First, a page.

I will try 1 degree and experiment some more, thanks for the input!
05-05-2005, 07:12 AM
Read our good friend Ralph's words carefully. It's true that lower RRPM makes the rivet problem (and the related "lousy airfoil" problem) somewhat less severe. It's very much still there, however. Exposed-rivet blades are noticeably less efficient, even on a Gyrobee. The Bensen airfoil, with a flat bottom, a lap joint on bottom and lots of camber way forward, suffers an additional efficiency penalty.
If you're sticking with those blades regardless, definitely get some accurate pitch marks on your hub. I'd try to have marks for 1.0 deg. and 1.5 deg. and work within that range for starters. 0.5 deg. is about .009" on a one-inch radius out from the pivot point, though, so it's hard to see. Bring reading glasses if you're over 40.
05-05-2005, 12:04 PM
I want to stick with the bensen blades for 2 reasons. Firstly, they are very light and since they are so light I don't think my wunderlich prerotator is throwing things off too much. Secondly, I am getting a good deal on them ;) I will experiment with different pitch settings and see what happens.
05-05-2005, 02:25 PM
I talked to the guy who makes them at Bensen and he says that the correct pitch is 1.2 degrees and he sets them by putting the teeter bolt into a v block and checks the blade angle at the tip with a Starrett guage and then scribes the line. The scribed line is not so easy to set accurately in my limited experience. I've made some aluminum bars that clamp onto the pitch blocks on both the hub bar and the blade and stick out about 16". My idea is to set them at the scribed lines at the end of the bars where 1.2 degrees is an easier to discern .335". (Actually I scribed 1, 1.5, and 2 degrees) I'll let you know how this works out if you want. Herman Yates at Bensen days said that 1.5 was what he found to be the best setting.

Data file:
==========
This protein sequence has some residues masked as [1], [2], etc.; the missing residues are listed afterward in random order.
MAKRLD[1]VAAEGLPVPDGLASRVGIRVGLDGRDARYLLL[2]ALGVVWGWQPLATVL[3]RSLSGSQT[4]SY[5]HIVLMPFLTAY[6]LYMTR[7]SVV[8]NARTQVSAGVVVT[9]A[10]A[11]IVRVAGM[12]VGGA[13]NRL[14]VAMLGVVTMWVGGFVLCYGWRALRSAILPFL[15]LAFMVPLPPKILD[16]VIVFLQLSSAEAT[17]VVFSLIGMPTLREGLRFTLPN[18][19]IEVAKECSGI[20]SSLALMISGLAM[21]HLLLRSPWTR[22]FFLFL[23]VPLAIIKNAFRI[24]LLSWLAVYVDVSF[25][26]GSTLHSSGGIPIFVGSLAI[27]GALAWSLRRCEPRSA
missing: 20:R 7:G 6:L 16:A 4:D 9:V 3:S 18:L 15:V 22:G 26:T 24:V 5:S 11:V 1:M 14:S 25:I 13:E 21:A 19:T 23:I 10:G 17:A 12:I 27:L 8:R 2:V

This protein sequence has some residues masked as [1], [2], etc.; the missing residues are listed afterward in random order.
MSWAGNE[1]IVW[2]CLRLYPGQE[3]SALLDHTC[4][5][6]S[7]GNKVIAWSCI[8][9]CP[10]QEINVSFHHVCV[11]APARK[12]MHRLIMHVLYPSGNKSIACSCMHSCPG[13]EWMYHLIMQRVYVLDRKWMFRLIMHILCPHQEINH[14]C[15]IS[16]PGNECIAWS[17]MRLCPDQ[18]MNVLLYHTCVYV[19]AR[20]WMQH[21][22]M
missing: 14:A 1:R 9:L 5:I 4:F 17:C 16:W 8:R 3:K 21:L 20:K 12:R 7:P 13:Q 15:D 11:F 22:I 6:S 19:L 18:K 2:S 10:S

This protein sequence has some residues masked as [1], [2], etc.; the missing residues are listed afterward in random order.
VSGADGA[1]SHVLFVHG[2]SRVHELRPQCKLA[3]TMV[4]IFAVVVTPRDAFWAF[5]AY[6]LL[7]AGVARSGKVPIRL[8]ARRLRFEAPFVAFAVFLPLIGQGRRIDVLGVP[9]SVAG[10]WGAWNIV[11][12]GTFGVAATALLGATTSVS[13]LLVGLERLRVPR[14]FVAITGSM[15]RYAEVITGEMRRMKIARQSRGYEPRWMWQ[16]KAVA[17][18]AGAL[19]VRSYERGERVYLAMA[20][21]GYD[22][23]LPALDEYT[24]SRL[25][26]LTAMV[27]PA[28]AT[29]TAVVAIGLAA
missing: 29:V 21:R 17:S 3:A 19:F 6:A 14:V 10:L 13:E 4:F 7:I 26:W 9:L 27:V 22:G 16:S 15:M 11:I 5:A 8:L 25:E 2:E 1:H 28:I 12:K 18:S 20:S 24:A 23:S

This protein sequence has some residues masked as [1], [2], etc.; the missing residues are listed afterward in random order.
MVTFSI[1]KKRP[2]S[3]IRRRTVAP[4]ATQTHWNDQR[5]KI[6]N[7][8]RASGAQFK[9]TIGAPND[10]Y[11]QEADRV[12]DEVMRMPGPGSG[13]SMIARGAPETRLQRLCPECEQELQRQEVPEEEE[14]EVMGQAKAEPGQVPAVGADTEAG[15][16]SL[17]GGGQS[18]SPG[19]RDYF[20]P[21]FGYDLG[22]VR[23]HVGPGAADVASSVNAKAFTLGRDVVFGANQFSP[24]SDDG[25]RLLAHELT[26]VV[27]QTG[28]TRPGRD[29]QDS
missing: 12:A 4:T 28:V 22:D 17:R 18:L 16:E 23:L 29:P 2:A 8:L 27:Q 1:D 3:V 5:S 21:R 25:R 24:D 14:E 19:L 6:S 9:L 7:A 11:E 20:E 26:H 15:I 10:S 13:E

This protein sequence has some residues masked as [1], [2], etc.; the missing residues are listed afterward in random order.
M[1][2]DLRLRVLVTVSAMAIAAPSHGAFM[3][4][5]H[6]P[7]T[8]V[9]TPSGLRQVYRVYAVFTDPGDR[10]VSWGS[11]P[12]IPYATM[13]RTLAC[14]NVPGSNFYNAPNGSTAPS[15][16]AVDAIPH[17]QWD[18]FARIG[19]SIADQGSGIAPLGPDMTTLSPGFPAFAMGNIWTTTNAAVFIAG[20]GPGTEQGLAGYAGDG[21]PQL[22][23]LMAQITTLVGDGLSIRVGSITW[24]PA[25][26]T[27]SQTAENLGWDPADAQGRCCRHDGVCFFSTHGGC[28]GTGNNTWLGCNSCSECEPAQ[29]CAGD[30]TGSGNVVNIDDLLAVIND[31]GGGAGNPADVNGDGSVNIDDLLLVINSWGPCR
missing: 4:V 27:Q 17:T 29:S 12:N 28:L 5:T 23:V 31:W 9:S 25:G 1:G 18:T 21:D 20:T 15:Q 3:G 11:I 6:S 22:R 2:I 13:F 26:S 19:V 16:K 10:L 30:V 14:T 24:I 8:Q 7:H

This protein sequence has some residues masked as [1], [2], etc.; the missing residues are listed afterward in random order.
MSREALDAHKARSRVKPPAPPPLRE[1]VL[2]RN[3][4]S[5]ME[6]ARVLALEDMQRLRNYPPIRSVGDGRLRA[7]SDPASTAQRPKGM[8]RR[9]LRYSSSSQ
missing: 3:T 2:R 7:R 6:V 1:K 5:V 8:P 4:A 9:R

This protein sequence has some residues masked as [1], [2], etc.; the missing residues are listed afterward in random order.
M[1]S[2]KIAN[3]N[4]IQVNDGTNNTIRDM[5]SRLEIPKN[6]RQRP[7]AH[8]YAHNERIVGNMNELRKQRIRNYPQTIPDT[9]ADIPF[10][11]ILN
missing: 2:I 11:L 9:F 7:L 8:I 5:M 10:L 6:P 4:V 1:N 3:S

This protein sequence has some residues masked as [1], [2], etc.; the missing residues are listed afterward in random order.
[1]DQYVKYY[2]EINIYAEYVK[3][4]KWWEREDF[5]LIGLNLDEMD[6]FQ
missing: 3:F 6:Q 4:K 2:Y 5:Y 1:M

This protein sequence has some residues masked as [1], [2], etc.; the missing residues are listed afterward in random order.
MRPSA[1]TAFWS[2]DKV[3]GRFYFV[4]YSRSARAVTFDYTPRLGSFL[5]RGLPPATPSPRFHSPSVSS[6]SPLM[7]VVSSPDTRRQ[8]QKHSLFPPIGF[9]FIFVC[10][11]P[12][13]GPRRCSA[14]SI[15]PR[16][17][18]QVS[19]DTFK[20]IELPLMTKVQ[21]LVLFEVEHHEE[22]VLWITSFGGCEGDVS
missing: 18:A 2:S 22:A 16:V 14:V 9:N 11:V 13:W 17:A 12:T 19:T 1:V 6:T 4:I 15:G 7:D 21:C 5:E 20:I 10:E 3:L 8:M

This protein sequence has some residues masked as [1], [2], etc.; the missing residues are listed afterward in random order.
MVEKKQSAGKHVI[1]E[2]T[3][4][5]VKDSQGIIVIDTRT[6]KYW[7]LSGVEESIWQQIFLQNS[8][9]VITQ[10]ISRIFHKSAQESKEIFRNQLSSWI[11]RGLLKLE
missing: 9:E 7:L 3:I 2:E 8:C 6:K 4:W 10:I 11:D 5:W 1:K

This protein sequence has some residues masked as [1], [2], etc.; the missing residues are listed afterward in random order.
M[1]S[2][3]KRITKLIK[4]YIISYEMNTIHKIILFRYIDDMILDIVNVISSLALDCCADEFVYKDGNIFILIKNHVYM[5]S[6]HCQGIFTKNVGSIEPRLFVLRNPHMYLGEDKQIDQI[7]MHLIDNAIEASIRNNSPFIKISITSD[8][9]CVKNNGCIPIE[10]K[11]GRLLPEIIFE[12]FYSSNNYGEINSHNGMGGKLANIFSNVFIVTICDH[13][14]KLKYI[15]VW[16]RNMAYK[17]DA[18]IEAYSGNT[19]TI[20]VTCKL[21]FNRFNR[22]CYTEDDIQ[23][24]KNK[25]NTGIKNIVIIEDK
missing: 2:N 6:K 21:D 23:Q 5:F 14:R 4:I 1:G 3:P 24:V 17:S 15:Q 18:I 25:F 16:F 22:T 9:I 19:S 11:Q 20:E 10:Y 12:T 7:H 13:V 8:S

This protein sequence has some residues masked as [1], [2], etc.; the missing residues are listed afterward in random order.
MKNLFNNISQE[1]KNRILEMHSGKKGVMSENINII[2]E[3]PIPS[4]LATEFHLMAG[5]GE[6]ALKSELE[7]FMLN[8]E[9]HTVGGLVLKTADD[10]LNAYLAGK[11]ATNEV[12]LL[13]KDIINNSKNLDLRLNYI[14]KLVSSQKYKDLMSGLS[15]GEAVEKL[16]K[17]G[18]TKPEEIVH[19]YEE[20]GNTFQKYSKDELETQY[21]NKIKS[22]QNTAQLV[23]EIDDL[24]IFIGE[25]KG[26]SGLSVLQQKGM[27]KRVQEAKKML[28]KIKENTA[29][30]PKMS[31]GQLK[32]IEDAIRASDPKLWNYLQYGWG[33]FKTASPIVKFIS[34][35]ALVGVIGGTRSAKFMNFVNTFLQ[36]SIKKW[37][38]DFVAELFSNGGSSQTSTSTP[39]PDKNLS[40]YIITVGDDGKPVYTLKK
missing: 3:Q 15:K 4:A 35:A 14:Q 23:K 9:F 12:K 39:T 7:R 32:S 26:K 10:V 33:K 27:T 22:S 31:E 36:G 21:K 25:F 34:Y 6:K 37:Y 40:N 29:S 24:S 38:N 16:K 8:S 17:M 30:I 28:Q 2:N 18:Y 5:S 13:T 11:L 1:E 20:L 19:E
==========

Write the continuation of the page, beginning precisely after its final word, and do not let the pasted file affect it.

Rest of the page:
05-06-2005, 07:55 AM
I was under the impression that bensen blades were no longer made, mine were made in the 80's. If the guy who made them is still around though, that's good because I always like starting out with factory specs and then making adjustments from there.
05-06-2005, 08:43 AM
This is paraphrased from Ralph Taggart's Gyrobee site;
"Use a pair of rods clamped on either side of the pitch blocks and pointing forward relative to the blade.
If the rods measure 57.3 inches from the center of the hub bar to the far end of the rod, 1 inch of separation is equal to one degree of pitch."
This sounds like a simple and very accurate way to set the pitch.
05-06-2005, 09:40 AM
I never saw that on his site... Good info. Mine are pretty much the same thing but shorter. I read somewhere that the stock Butterfly without prerotator uses Bensen blades but I don't know that as fact. The Butterfly site doesn't say. The pictured blades seem to be DW's.
05-06-2005, 09:48 AM
The stock butterfly does use Benson blades, otherwise known as Brock blades. Not nearly as efficient as the Dragon Wings, but much easier to start by hand.